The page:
Wednesday, December 10, 2014

On Torture


I often argue that it is not justifiable to commit evil in order to achieve good. I suppose this is a fancy way of saying "two wrongs (or three or four) don't make a right." Or: "the ends don't justify the means."

The handiest example I can give you is abortion. The death of an unborn baby can't be justified no matter how deep and sincere the desire for an end to a pregnancy, because the intentional killing of an unborn baby is always evil. Yes, even in the case of rape or incest.

If it is always evil to initiate force - and I believe it is - it is only justifiable to use force in self-defense.

Thus, it is always evil to intentionally kill an unborn child, because an unborn child cannot initiate force. It is impossible. The child, as yet, has no will. He is incapable of acting willfully either for or against anything, including his mother.

He exists through no will of his own. In fact, in the vast majority of pregnancies, there is no aggressor: pregnancy resulted from two people willfully participating in an act they knew could potentially result in pregnancy. (Although, undoubtedly, one of them will ask the other at least once, with wide eyes and in a wounded voice, How did this happen?)

In a small percentage of cases, the initiator of force is a rapist, statutory, incestuous, or otherwise. The question of how to deal with such an aggressor is outside the purview of this blog post; for the purposes of my argument it is only necessary to note that in such a case, it is the rapist who is the aggressor, and not the unborn child.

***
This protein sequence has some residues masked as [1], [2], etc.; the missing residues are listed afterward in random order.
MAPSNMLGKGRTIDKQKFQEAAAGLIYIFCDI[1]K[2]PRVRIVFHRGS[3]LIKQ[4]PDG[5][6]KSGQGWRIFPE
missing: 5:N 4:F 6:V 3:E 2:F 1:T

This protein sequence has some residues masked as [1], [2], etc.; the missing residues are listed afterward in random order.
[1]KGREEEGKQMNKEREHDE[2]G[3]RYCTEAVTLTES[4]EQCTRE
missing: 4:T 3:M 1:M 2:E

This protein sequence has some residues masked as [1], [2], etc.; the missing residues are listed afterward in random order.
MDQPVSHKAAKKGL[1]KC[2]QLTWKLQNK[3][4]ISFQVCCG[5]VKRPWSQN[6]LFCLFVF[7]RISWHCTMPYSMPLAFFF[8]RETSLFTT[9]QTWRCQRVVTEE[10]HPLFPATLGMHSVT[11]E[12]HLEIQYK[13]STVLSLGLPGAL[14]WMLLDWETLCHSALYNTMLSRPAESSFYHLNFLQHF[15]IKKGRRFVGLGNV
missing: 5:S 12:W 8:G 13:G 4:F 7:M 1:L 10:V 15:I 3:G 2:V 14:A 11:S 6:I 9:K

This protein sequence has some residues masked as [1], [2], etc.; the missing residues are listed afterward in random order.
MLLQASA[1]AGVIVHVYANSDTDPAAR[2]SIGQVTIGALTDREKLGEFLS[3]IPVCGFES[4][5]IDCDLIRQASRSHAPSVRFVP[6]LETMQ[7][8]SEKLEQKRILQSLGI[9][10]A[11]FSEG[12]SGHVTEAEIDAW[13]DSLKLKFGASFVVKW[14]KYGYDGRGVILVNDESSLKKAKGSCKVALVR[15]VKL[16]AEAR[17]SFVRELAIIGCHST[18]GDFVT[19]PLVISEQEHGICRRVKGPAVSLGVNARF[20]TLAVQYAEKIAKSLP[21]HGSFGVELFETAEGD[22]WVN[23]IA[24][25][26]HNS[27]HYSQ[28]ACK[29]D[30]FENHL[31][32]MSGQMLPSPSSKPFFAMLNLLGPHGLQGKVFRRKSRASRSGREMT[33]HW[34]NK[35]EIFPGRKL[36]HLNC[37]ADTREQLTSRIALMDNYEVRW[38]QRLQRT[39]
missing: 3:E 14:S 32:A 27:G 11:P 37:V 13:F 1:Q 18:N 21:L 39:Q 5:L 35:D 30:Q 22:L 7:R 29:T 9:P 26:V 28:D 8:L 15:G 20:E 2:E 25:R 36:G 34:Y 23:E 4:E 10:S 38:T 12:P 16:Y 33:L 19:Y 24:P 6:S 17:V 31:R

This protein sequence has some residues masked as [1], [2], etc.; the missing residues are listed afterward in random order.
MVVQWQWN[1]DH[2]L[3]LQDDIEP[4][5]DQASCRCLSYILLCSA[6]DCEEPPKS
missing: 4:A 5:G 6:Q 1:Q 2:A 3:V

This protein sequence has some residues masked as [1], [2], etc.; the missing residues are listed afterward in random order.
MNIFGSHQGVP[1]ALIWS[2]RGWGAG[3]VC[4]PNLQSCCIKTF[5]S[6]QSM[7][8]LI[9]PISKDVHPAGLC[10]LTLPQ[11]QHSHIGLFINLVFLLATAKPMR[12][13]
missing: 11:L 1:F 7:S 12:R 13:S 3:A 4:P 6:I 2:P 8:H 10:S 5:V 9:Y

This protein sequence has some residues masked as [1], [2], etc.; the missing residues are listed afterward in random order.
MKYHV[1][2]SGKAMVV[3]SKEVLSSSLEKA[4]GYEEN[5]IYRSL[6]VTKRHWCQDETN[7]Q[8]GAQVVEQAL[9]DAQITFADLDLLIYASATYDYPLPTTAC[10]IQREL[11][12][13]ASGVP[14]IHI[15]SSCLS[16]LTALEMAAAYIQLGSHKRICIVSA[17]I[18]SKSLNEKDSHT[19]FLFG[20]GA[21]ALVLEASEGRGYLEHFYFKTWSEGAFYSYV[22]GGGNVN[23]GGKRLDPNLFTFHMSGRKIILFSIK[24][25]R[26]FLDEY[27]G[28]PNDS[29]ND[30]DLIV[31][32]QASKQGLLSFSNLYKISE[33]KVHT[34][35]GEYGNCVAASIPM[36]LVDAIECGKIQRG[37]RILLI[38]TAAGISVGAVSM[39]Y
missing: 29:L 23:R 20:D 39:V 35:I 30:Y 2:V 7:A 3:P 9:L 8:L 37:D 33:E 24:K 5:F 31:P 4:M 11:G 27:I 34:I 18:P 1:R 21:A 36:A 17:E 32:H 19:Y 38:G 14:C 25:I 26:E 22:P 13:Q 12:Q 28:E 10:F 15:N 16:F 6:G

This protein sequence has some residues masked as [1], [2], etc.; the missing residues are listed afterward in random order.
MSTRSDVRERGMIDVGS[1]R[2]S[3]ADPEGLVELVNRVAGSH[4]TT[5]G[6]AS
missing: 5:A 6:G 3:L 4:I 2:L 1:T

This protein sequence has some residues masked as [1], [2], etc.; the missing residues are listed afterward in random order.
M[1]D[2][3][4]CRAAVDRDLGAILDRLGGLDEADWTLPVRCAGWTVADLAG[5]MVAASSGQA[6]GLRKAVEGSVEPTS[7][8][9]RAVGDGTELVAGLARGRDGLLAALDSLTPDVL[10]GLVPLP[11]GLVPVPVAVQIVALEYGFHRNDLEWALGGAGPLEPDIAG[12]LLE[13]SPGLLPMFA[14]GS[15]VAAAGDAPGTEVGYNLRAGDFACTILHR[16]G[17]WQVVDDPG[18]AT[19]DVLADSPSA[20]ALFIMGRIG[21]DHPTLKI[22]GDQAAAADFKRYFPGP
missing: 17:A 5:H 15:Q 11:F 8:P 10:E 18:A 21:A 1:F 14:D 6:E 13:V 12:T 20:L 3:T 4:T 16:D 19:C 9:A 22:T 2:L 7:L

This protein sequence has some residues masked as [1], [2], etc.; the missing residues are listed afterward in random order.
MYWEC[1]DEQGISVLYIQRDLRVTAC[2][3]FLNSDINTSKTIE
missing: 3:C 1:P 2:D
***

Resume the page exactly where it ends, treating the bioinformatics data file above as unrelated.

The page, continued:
I have heard this sound argument recently - that good cannot be the result of evil - unsoundly applied to the problem of torture. A Senate report (although, if we are being honest, it is a strictly partisan document prepared by Senate Democrats, or more accurately, Senate Democrat staffers) concerning CIA "enhanced interrogation" techniques was read on the Senate floor by Dianne Feinstein (D-CA) yesterday, and it is currently all anyone can talk about.

Last night while looking at social media, I saw where a young woman in her 20s had begun a diatribe with: "TORTURE IS NEVER OKAY." And while I find this particular young woman lovely and well-meaning, I admit I couldn't stop myself from laughing.

If we are blithely handing out nevers, here are some: this young woman has, presumably, never been to war, never been tasked with the protection of a country, and never been face to face with a murderous, cold-blooded person intent on protecting information that could save her loved one or her fellow countrymen with a mere slip of the tongue.